Most engineers here are anticipating their bottom lines to grow over the next year - despite various economic headwinds including Brexit and the global trade wars.
Ahead of its annual excellence awards, Engineers Ireland has published a survey of its leading members - with 69% of them expecting finances to improve in 2020.
However the country is struggling to keep up with that level of growth, with almost half of respondants looking abroad for new workers.
Two thirds of engineering employers and leaders surveyed believe the shortage of experienced and appropriately skilled engineers is potentially a major barrier to growth, with 48% looking at recruiting talent from abroad to undertake future projects.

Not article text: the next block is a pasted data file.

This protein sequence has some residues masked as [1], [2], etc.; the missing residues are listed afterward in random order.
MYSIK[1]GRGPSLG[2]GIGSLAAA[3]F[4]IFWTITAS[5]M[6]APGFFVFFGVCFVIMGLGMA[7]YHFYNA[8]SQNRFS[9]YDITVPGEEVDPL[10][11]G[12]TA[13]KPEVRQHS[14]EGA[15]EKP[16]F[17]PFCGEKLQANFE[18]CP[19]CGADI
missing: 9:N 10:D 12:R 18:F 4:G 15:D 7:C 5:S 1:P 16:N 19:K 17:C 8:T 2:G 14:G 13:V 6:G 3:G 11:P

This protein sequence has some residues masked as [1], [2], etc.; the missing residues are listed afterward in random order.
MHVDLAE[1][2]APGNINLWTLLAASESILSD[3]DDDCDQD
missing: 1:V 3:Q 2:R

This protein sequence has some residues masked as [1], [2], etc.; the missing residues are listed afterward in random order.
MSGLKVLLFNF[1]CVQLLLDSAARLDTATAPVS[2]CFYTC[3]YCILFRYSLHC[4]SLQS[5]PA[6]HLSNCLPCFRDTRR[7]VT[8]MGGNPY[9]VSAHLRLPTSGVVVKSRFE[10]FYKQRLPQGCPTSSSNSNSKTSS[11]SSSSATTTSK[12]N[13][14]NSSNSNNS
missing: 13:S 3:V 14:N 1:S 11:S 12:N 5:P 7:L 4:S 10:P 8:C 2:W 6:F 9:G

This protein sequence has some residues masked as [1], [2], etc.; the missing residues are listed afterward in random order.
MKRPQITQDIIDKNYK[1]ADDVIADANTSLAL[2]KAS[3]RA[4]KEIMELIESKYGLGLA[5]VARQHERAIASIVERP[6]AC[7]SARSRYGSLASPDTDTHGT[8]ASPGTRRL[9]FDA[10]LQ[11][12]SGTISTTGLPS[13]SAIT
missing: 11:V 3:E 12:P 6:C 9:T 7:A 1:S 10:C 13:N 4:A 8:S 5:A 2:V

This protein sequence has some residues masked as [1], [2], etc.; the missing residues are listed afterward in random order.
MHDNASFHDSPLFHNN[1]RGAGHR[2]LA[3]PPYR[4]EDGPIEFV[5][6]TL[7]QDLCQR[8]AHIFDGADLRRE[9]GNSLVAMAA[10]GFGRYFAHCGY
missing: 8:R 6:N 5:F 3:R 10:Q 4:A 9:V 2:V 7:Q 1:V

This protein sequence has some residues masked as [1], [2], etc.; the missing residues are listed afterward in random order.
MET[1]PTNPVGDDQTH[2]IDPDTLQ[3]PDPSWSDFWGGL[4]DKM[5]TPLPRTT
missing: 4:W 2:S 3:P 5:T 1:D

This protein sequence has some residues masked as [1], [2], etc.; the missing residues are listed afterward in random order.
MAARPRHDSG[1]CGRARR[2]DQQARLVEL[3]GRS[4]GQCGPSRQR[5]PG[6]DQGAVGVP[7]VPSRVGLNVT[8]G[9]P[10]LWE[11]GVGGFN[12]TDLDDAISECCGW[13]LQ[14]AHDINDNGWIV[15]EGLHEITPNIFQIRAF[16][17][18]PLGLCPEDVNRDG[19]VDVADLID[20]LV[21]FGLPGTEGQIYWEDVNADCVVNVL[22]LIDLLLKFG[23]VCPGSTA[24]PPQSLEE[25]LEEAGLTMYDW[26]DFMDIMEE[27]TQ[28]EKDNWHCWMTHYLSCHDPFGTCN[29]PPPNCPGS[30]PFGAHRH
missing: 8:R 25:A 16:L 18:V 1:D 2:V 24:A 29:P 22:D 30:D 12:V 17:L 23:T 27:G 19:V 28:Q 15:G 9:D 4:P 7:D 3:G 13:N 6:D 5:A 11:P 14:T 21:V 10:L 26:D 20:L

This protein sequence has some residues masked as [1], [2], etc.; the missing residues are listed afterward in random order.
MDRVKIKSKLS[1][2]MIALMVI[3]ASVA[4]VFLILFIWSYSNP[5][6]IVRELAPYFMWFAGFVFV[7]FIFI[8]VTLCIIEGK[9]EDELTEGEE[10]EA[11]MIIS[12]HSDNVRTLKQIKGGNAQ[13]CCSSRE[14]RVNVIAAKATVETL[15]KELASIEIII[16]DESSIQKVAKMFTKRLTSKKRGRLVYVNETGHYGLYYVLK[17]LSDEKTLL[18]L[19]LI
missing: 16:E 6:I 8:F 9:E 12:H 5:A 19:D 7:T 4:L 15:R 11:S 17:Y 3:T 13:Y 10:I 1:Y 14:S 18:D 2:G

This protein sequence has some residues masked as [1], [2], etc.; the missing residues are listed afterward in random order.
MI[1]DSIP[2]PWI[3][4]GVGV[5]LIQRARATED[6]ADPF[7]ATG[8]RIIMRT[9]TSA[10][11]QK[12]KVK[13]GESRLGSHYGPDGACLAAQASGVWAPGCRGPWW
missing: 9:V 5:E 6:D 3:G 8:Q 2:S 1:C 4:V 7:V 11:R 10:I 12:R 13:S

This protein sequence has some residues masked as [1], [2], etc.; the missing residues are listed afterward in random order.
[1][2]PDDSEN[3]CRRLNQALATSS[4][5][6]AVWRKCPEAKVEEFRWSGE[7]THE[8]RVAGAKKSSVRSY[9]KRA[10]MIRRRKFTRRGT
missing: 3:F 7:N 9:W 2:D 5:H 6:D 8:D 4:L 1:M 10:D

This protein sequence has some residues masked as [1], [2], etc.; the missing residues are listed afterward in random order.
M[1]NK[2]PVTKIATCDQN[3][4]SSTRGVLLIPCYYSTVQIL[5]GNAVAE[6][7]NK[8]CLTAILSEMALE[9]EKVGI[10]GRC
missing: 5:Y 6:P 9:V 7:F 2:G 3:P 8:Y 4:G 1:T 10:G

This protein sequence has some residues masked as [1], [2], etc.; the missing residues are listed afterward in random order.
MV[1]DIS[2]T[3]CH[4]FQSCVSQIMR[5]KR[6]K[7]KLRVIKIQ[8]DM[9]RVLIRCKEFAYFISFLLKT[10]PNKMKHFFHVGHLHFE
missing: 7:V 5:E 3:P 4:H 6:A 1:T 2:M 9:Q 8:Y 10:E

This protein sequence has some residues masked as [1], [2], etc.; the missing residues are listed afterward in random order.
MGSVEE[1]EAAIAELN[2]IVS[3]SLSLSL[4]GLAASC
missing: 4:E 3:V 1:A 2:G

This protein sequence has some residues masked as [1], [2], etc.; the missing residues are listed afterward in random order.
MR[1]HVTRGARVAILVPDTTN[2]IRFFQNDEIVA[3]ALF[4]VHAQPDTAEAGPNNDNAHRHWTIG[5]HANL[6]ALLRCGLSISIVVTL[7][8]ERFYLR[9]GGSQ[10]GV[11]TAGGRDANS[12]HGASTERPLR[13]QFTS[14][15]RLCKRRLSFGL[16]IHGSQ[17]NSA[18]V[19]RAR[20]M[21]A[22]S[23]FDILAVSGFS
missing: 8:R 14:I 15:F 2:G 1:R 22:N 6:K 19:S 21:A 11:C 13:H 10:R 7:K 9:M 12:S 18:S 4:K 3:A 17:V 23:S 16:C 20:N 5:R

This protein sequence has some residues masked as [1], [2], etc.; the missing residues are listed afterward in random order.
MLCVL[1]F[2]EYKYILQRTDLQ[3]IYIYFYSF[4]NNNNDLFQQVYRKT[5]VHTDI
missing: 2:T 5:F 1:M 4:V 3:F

This year, almost 37% of Engineers Ireland's new members came from outside of Ireland and the UK, coming from countries such as Brazil, South Africa and India. This compares to just 20% of members in 2016.
Engineers Ireland's Director General Caroline Spillane said that despite the constant Brexit turmoil, lingering economic uncertainty and very complicated international trade conditions, it was seeing positive sentiment in the Irish engineering sector and a robust outlook in terms of growth opportunities for 2020.
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But she said that the shortage of experienced and appropriately skilled engineers continues to be an issue for many companies.
Ms Spillane said it is incumbent on the engineering sector, government and the education system to work together and collectively better develop the pipeline of engineers.